By Ammar Kutait, CEO and Founder of W1TTY
Of all the sectors attracting investor attention, fintech remains at the top of many watchlists. We only need to look at the numbers to see why the global fintech market was valued at $7.3 Trillion in 2020 and is forecast to grow at a CAGR of 26.87% until 2026.
These are very impressive figures, particularly for a sector that only stepped into the limelight less than a decade ago. Yet what makes this more exciting is that growth for this sector is projected to continue in the coming years.
There are plenty of questions around the factors catalyzing this increase. For instance, we are only just scratching the surface when it comes to understanding the full potential that fintech has to offer. And when we look at the European fintech market in particular, we have now moved into what I like to call the second wave of fintech innovations.
The second wave of fintechs
Having witnessed the rise of challenger banks highlighting the advantages of technology in providing responsive, digitally-enabled services, these startups have effectively transitioned into unicorns. Many apps are now seen as equal competitors to legacy banks, which is an amazing feat given this has occurred in such a short span of time.
At the same time, major banks and established financial institutions have realized they have to adapt and change in order to meet changing demands from consumers and investors. JP Morgan’s digital retail bank challenger offering, Chase Bank UK, is a perfect example of this.
Overall, this should be seen as good news for consumers and investors. A competitive environment pushes financial institutions to constantly improve their services and products to compete for a limited market share.
This second wave refers to a new generation of fintech startups which are using existing technologies to target specific markets and demographics that have so far been neglected. One clear audience which has been identified across Europe is Generation Z – a demographic cohort succeeding millennials and preceding Generation Alpha.
A digitally-enabled generation
Typically between the ages of 8-24, Generation Z (Gen Zs) are digital natives and are living in a political, economic and social environment completely different to previous generations. They face new challenges, and new opportunities daily. If we look at the investment opportunities available to them, they are not confined to a limited number of investment vehicles like stocks and shares, and ISAs. Instead, they have the ability to diversify their portfolios across traditional, alternative and new age asset classes, like cryptocurrencies.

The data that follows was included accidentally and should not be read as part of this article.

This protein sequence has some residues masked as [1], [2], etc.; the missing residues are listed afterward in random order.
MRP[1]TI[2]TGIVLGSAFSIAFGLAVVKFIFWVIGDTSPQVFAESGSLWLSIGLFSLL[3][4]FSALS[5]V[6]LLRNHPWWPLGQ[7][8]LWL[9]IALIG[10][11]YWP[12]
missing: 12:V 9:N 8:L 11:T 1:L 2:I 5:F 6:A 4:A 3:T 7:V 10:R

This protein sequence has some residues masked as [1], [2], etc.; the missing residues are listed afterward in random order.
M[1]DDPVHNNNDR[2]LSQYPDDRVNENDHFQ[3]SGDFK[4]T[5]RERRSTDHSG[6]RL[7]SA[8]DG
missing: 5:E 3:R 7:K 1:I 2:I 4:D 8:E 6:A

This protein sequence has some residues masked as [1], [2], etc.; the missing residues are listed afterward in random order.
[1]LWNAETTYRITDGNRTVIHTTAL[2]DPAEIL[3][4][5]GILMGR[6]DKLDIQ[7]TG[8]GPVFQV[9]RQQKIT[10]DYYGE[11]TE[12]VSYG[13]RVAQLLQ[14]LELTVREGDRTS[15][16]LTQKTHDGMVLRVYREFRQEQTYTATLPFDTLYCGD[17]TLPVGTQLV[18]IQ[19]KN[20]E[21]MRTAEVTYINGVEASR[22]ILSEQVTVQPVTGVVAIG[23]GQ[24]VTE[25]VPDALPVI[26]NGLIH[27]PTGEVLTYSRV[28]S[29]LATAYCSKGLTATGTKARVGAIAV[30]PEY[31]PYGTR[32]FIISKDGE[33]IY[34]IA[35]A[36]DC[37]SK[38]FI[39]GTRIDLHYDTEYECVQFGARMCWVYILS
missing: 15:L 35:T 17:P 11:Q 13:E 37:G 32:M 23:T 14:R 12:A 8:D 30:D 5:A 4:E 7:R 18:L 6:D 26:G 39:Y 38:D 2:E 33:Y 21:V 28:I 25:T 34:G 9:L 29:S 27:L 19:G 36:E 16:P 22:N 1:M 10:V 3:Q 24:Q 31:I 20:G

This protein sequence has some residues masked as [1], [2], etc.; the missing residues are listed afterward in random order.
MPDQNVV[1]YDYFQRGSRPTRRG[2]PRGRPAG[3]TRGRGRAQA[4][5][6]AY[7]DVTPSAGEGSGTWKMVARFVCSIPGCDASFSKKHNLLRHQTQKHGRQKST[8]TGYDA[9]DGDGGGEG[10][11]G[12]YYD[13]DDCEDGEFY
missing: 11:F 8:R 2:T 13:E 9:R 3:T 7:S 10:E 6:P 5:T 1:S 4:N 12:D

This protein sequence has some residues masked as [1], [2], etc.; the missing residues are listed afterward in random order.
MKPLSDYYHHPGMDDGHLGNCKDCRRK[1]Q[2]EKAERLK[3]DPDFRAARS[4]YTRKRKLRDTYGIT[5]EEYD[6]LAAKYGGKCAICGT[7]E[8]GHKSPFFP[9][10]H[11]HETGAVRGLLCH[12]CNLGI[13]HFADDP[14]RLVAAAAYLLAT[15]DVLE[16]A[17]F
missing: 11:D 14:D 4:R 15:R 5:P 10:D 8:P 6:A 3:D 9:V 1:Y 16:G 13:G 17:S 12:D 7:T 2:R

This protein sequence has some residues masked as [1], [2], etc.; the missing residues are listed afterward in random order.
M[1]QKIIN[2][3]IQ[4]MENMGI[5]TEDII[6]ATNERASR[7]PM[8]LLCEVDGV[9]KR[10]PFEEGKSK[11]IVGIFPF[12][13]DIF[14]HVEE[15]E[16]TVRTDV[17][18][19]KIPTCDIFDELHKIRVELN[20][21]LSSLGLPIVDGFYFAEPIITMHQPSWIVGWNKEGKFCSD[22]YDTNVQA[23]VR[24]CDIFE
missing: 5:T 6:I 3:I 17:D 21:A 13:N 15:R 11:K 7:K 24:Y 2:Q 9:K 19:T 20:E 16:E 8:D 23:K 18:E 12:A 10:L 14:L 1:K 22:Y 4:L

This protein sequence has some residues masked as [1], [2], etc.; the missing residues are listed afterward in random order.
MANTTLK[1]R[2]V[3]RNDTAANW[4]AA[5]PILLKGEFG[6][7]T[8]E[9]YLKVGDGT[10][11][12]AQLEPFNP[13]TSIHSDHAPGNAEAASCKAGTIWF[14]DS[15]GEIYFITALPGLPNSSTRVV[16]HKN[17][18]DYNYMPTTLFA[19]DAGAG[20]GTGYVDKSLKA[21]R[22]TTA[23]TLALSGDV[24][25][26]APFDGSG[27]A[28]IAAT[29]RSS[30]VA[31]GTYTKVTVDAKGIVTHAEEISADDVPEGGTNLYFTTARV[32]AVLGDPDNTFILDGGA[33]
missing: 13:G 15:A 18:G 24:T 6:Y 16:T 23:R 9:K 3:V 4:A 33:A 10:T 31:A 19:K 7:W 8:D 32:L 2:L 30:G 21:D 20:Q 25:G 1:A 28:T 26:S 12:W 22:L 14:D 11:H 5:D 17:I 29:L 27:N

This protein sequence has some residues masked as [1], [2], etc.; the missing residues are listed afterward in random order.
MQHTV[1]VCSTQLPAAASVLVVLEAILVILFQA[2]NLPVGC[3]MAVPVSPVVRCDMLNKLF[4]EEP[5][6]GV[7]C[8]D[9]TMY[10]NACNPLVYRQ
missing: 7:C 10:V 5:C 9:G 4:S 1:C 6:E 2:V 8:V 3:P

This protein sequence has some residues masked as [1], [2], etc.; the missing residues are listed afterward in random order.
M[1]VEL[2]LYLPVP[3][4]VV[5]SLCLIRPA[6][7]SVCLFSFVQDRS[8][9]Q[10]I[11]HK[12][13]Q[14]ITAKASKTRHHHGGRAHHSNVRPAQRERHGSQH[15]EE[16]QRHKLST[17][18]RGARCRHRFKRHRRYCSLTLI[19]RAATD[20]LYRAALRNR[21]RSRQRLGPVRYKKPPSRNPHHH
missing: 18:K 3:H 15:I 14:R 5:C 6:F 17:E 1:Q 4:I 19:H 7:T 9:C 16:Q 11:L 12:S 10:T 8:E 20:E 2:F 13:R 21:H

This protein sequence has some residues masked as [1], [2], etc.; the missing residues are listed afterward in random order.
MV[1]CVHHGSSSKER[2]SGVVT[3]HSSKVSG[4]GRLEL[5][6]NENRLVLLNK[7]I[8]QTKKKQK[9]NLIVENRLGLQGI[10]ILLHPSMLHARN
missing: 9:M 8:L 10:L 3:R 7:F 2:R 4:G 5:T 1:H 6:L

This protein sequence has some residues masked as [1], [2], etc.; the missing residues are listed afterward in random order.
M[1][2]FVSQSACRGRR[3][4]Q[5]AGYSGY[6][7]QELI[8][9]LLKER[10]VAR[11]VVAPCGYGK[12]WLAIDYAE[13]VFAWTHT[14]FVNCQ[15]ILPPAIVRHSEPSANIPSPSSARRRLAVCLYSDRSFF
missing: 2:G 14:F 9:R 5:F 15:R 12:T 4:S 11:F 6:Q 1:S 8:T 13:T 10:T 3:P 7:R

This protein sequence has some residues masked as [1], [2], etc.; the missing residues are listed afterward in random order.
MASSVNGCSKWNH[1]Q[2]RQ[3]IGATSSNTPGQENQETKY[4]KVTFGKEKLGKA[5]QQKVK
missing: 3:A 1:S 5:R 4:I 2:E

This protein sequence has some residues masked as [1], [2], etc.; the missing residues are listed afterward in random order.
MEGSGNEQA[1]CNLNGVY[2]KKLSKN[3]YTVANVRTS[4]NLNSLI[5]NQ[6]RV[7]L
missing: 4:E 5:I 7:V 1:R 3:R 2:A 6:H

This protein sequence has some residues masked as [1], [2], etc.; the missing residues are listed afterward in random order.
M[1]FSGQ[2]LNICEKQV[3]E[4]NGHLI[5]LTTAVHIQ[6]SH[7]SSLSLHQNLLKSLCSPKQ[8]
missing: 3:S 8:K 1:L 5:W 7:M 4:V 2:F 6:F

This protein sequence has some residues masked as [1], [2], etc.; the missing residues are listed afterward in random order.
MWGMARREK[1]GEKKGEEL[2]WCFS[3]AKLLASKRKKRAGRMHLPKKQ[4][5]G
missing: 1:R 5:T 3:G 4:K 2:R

The finance and investment landscape is inherently more complex, moving at a rate that can be difficult to follow for even sophisticated investors and experienced savers. Evidently, there is an obvious need for a new generation of fintech neobanks that understand their specific interests and concerns.
According to month-on-month research conducted by W1TTY covering the age groups 18-24 years old, more than a third (34%) of Gen Z said that they would rather invest in cryptocurrencies than a pension, and almost a fifth (18%) want their bank to provide support and advice on investing in digital currencies, according to new research out today. The appetite to invest in crypto is higher among young men, with almost half (46%) admitting to preferring crypto to retirement savings, compared with a quarter (27%) of young women.
Overall, a further 30% of 18 to 24-year-olds aren’t sure if they would rather invest in cryptocurrency than a pension, suggesting a concerning generation knowledge gap around personal finance and investments.
Cryptocurrency is clearly on the minds of the younger generation, and this has no doubt been spurred by public endorsements and the wider acceptance of digital currencies as an inevitable component of our financial system. Yet there is still a knowledge gap when it comes to understanding not only what cryptocurrency actually is, but also how it can be used as part of a bigger investment portfolio. Education is key here to ensure that risk can be appropriately managed.
Offering support beyond financial management
There is also another component to Gen Z fintech that goes beyond financial management; that is, their mental wellbeing and how this can be affected by personal financial issues. This was also clearly evident in the multiple studies conducted by W1TTY.
We found that 74% of Gen Z have suffered from increased stress as a consequence of having to address these personal financial challenges, with half (50%) also saying they deliberately avoid checking their bank account.
When it comes to the generation’s top financial concerns for 2022, almost one in five (18%) worry they won’t meet their savings targets, 16% are concerned they won’t be able to pay their bills, and a further 16% worry about maintaining a stable income this year.
By understanding the current issues facing Gen Z, fintech banks and digital challengers are ideally placed to alleviate their concerns and provide tailored services to ensure younger generations can better manage their finances through providing greater opportunities across financial education and risk mitigation for improved decision making. This is set to be a defining trend which will lead to the development of new products and services tailored to specific demographics that go beyond the needs of Gen Z.
It’s like we are only getting started on a journey to change the financial face of Europe and empower the younger generation. Let’s give them a smarter financial future!
Source: Global Banking and Rinance